O wonder! How many goodly creatures are there here! How beauteous mankind is! O brave new world! That has such people in it!Miranda’s speech in Shakespeare’s The Tempest, Act V, Scene I
“There’s always soma to calm your anger, to reconcile you to your enemies, to make you patient and long-suffering. In the past you could only accomplish these things by making a great effort and after years of hard moral training. Now, you swallow two or three half-gramme tablets, and there you are. Anybody can be virtuous now. You can carry at least half your morality about in a bottle. Christianity without tears-that’s what soma is.”
Aldous Huxley, Brave New World, Ch. 17
In “Got Twitter? What’s Your Influence Score“, Stephanie Rosenbloom of the New York Times paints a dismal future when she writes,
IMAGINE a world in which we are assigned a number that indicates how influential we are. This number would help determine whether you receive a job, a hotel-room upgrade or free samples at the supermarket. If your influence score is low, you don’t get the promotion, the suite or the complimentary cookies.
This is not science fiction.
It’s happening to millions of social network users. If you have a Facebook, Twitter or LinkedIn account, you are already being judged – or will be soon. Companies with names like Klout, PeerIndex and Twitter Grader are in the process of scoring millions, eventually billions, of people on their level of influence – or in the lingo, rating “influencers.” Yet the companies are not simply looking at the number of followers or friends you’ve amassed. Rather, they are beginning to measure influence in more nuanced ways, and posting their judgments – in the form of a score – online.
To some, it’s an inspiring tool – one that’s encouraging the democratization of influence. No longer must you be a celebrity, a politician or a media personality to be considered influential. Social scoring can also help build a personal brand. To critics, social scoring is a brave new technoworld, where your rating could help determine how well you are treated by everyone with whom you interact.
Is this all there is? Are we now all resigned to a social media caste system where our digital selves are to be rated, traded, bartered, exchanged and sold?
For many lawyers, both old and new, borrowed and blue, the siren song of social media and its chorus of empty promises and get-rich-quick-or-die-tryin’ American Idolatry is too much to resist. The heart is willing, but the bank account is weak. The rocky shoals do not portend any risks. There’s only smooth sailing ahead. Professionalism and Ethics—the Scylla and Charybdis of Lawyering—are best avoided altogether on this epic voyage.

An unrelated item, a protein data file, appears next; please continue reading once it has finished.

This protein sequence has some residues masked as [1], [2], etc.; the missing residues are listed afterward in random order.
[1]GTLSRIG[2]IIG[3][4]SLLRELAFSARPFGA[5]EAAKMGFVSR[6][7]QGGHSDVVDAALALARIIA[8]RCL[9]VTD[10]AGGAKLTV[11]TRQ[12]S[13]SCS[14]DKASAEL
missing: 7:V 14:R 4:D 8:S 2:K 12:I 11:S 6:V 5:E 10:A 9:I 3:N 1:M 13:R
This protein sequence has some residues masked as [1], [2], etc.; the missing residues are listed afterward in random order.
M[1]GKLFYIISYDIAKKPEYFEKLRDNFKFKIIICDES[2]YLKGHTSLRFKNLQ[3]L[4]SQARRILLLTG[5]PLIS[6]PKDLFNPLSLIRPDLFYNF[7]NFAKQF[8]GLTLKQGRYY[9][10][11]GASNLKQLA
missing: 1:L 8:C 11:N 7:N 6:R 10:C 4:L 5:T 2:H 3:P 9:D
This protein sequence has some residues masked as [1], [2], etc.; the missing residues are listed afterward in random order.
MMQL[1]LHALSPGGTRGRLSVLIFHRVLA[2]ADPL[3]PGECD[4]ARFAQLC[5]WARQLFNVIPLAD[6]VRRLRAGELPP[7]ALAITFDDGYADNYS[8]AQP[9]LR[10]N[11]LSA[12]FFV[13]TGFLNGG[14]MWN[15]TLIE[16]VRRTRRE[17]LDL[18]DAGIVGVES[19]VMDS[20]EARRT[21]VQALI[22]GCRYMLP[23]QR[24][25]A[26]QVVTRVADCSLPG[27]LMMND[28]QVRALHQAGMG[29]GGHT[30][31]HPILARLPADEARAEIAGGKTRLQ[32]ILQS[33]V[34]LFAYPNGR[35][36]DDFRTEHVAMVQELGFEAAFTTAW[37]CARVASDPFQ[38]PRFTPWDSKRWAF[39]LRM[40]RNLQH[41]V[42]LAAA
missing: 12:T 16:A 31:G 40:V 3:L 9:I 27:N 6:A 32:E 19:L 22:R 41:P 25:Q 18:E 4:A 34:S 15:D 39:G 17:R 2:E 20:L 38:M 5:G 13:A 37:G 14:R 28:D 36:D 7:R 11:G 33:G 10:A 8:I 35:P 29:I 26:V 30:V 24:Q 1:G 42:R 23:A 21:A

I read Brave New World as a high school student in Grade 10 English class.
At the time, in the unbridled optimism of my youth, Huxley’s dystopia was fanciful science-fiction. Nothing more, Nothing less. While George Orwell’s classic, 1984 has permeated the collective psyche, contorted by many into a convenient metaphor for totalitarianism and class conflict, it was Huxley’s novel that somehow remained imprinted into my sub-conscious. Brave New World inhabited the dark recesses of my mind, waiting patiently, like a crow hovering over freshly killed prey, to feast on a developing cynicism, eventually calcified, when Life’s inevitable disappointments and illusory achievements cumulatively took their toll.
Eighteen years ago I became a lawyer. It was my high school history teacher, Mr. Evans, whom I fondly remember suggesting that I should consider becoming a journalist or a lawyer.I thank him for the inspiration, but today, I feel old. Not chronologically, just existentially old. As though all the years I have spent learning, listening, working, trying to become a better lawyer, and thus, a better human being, have sped by like a freight train—the days, the months, the years—clipping past like dilapidated railway cars, quickly fading into the distance.
What is the point of writing about the Law, practicing the Law, living and breathing the Law, when all that was noble in our profession has been compromised, commodified, compartmentalized? What is the point?
Of course, lawyers need and want clients. Clients need and want lawyers. It is a symbiotic relationship, but a relationship where the client’s needs always must come first. We all need and want to be respected by our peers. Few of us are independently wealthy. We pay our bills and taxes. We deserve to make a living. Yet, is everything fungible, even your ethics? Are you willing to do anything to get a high Klout or Peer Index score, amass Twitter followers and Facebook friends? All at the expense of your clients and your profession?
Before his downfall a man’s heart is proud, but humility comes before honor. Proverbs 18:12
What is the point in exposing the hypocrites; the liars; the egregiously incompetent; the unintegrious? Have you even asked yourself these questions? Do you care, or are you surfeit with the soma of self-promotion and self-congratulation, masquerading as self-actualization?
I leave you with a final thought from Huxley’s Brave New World:
“The Gods are just. No doubt. But their code of law is dictated, in the last resort, by the people who organize society; providence takes its cue from men.”
- Aldous Huxley, Brave New World, Ch. 17
UPDATE: Many thanks to George Wallace, partner in the Pasadena, California, law firm of Wallace, Brown & Schwartz and author of the excellent A Fool in the Forest Blog and Declarations and Exclusions Blog, for his comment and providing a link to a wonderful cartoon that visualizes the thesis from Neil Postman’s 1985 book “Amusing Ourselves To Death: Public Discourse in the Age of Show business”: http://www.recombinantrecords.net/docs/2009-05-Amusing-Ourselves-to-Death.html